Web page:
The bulk of this collection contains letters which John Rice wrote to his wife and letters she wrote to him during his service in the Civil War.  His letters to her (numbering 16) date from November 28, 1863 to October 15, 1864.  Her letters to him (numbering 36) date from January 17, 1863 to February 10, 1864.  John writes to Lizzie about local soldiers from the 72nd Ohio as well as their family members who may have been visiting in camp.  After the death of Carrie Buckland, daughter of General Ralph P. Buckland, a noticeably grieving John describes the circumstances surrounding her death.  He devotes several letters to the Battle of Guntown (Brice’s Crossroads), giving a particularly stirring account of its devastation and writing very strong words about the incompetence of Brigadier General Samuel D. Sturgis.  Many of the letters deal with Lizzie and her social struggles in Fremont, Ohio. Lizzie reports the activities of their Sandusky County, Ohio, friends and neighbors, informing Dr. Rice of those who died, married, divorced, or gave birth.  Lizzie Rice also tells of parties; fundraisers for the war effort; family activities; political disputes between local Copperheads and Union supporters; the townspeople’s celebration after the Union victory at Gettysburg; and local election results and the town’s reaction.  Her letters give an interesting look at life on the Northwest Ohio home front during the Civil War. Also included in this collection are letters to John from his mother, brother, and friends, and letters to Lizzie from her brother and friend.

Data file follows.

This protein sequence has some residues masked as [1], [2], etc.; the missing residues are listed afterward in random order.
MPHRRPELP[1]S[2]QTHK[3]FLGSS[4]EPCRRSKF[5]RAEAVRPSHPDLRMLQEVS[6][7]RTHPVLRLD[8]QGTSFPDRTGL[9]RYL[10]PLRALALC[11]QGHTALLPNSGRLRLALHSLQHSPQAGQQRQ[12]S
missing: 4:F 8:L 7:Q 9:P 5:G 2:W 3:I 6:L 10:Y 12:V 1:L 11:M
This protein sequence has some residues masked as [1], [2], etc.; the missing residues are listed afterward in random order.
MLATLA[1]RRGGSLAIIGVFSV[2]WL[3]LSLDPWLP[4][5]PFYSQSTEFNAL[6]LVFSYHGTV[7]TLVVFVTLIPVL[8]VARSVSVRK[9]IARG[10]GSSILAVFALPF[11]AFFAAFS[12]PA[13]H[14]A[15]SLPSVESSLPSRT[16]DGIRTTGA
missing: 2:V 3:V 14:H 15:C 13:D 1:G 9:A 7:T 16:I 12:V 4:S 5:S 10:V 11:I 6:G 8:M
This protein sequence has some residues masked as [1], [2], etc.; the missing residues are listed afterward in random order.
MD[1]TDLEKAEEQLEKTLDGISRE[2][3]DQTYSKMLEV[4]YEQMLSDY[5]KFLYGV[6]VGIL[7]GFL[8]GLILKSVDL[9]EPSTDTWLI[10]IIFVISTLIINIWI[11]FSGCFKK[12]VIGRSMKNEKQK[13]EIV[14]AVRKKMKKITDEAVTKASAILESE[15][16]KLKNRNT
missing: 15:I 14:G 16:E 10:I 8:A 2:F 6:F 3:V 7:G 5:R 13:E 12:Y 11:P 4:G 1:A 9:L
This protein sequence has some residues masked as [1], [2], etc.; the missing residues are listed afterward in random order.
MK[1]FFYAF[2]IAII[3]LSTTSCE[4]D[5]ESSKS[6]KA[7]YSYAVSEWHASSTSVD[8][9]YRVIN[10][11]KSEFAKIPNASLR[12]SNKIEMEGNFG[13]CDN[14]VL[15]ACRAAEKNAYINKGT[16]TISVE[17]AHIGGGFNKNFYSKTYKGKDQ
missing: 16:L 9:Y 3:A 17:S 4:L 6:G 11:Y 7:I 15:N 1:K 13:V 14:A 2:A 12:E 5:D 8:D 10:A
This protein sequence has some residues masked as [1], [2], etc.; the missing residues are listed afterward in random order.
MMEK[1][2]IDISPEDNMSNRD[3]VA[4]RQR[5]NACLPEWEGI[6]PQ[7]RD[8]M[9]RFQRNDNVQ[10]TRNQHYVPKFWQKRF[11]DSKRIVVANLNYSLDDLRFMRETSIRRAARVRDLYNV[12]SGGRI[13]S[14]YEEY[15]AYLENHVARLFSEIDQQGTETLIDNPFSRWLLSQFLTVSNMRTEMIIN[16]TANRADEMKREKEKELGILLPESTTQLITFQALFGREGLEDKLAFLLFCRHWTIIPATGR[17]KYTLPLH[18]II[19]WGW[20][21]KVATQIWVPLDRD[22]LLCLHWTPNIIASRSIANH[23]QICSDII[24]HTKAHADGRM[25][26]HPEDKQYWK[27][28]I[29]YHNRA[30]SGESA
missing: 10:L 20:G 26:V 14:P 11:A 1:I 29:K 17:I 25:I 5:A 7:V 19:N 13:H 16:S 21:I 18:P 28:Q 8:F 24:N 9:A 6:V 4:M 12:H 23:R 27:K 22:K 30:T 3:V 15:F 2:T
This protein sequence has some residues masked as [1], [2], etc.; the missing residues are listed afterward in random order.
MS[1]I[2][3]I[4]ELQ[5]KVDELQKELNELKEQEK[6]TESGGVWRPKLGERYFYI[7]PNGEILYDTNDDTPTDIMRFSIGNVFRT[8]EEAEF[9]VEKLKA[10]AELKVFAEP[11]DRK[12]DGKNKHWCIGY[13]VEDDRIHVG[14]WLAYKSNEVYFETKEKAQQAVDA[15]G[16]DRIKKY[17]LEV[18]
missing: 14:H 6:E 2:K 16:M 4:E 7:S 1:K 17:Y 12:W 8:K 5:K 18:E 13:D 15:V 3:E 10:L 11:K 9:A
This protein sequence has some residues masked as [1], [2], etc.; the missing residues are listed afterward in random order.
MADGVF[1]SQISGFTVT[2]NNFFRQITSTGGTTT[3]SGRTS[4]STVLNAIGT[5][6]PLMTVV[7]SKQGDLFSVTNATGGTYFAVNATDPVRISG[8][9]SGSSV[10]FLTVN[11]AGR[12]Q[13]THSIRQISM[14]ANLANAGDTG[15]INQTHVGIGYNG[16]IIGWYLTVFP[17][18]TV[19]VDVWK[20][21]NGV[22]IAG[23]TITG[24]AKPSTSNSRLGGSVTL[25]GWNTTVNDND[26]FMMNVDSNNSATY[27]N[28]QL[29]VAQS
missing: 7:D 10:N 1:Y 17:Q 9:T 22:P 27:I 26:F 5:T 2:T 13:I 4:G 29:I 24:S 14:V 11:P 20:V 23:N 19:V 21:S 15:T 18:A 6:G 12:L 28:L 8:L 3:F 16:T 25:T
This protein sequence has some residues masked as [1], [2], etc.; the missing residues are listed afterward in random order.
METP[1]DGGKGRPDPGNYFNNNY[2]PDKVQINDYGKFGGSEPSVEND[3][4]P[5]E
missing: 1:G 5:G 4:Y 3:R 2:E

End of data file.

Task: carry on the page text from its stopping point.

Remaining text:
Ac. 5650

John B. Rice Correspondence to wife Sarah Elizabeth Rice

1. La Grange, TN, Nov. 28, 1863

2. Germantown, TN, Dec. 21, 1863

3. Germantown, TN, Dec. 26, 1863

4. Camp near Memphis, Feb. 21, 1864